Online Courses—Another Way to Learn

Written by: Billie Clark

I’m sure that you’ve all received the same email from the Trent University Student Accounts service reminding you that the Fall Course Register/Drop deadline is tomorrow.  This deadline means that you can add or drop courses without financial penalty—although you do need to make sure that you aren’t making any changes that impact any scholarships, bursaries, or OSAP funding you’re receiving.

If you’re looking to replace a course and but can’t find anything at the TrentU Durham campus you want to take, and don’t want to go all the way to Peterborough, there is another option: Online Courses!

I, personally, have never taken an online course offered by Trent University; I’m pretty sure I wouldn’t be able to balance the work and the readings without a classroom setting and multiple voices in a physical discussion.  But I spoke to couple students I know who have taken online courses.

Katie, a fourth-year English Literature major, Cultural Studies minor, took an online course this past summer term.  She was looking for something to take to keep herself busy for part of the summer and found an online Cultural Studies course that she found really interesting.

Aimee, a fourth-year English Literature major, has taken several online courses throughout her time as a TrentU Durham student.  She likes the freedom and flexibility that online courses allow, especially considering that she also works during the school year.

Both Aimee and Katie recognize that online courses are different from in-class lectures.  Katie found that she relied more on herself as a student while taking online courses—she would put more effort into understanding and problem solving before seeking the professor, and was often able to achieve success on her own.  Aimee like the self-teaching aspect, which relied on her own efforts in reading and understanding, and the amount of time she was able to devote to both.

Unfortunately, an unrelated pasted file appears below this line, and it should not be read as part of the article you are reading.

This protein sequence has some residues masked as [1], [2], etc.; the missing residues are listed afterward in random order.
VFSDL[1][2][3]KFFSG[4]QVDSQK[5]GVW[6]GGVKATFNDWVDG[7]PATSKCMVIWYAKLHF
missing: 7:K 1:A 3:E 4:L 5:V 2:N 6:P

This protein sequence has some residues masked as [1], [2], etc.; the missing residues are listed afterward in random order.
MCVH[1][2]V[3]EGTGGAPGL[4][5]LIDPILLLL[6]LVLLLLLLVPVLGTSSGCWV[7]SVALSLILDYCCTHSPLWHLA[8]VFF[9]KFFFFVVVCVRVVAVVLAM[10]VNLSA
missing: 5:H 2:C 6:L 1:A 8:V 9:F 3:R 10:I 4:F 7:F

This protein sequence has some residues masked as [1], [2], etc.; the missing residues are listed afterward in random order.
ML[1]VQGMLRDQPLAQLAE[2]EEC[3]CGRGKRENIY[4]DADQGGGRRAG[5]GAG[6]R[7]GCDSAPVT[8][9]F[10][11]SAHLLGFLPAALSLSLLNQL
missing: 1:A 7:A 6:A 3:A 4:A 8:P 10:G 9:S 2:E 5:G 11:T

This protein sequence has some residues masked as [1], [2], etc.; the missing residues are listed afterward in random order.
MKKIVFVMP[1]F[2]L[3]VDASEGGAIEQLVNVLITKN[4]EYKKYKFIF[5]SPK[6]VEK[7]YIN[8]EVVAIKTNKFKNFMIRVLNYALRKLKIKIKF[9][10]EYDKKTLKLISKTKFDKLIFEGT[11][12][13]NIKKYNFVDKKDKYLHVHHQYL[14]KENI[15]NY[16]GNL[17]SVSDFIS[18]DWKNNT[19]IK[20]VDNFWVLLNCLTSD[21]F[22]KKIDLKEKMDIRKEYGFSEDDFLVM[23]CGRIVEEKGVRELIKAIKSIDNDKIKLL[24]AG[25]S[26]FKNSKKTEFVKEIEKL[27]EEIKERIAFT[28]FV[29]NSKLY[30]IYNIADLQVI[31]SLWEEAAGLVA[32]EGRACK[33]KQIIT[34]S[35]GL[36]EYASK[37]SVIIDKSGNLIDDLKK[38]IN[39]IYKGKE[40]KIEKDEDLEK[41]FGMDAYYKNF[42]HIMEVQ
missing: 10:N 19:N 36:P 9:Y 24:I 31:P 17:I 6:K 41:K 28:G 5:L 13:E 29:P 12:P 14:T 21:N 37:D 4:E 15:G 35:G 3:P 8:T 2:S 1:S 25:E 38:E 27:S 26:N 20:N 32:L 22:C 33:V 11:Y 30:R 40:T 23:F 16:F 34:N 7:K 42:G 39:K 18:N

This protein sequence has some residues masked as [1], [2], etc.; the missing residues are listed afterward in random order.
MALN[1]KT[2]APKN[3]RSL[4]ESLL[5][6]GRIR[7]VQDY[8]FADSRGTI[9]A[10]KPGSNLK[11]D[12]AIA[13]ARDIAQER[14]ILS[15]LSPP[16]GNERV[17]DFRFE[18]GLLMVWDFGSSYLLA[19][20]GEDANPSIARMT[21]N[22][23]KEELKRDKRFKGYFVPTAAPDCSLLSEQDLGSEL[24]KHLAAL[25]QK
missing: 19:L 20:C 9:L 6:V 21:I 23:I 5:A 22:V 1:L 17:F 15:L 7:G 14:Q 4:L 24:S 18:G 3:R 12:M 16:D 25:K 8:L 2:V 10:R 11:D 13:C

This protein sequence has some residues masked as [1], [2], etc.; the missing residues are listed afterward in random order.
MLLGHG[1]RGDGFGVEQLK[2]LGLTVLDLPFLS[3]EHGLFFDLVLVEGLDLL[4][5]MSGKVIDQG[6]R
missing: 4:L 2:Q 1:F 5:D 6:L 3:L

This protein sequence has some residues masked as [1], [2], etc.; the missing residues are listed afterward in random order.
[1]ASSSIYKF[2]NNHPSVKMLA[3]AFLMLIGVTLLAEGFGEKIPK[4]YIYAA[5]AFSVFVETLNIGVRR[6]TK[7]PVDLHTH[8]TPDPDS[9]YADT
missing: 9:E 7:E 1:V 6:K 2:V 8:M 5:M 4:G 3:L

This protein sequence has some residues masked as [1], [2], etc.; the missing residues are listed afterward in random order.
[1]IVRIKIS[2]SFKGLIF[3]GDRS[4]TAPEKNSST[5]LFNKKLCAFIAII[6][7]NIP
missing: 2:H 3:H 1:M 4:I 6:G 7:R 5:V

Of course, online courses aren’t just sitting in front of a computer once and a while and expecting to come out of it with high marks—you have to put in the effort to succeed.  Both Katie and Aimee found that they had to ensure that they managed their time appropriately in order to complete their courses.  They both found that online courses in the summer terms allow for extra focus on course content, but that time management and improved study habits were extremely important.

Online courses aren’t just offered during the summer: they are available right now! If you are looking for more course offerings, or want to try a different style of classroom or learning, think about online courses.  It’s probably a bit sudden for this term’s add/drop deadline, but there is always the Winter term.  If you’re interested, make an appointment with Craig and see what your options are.

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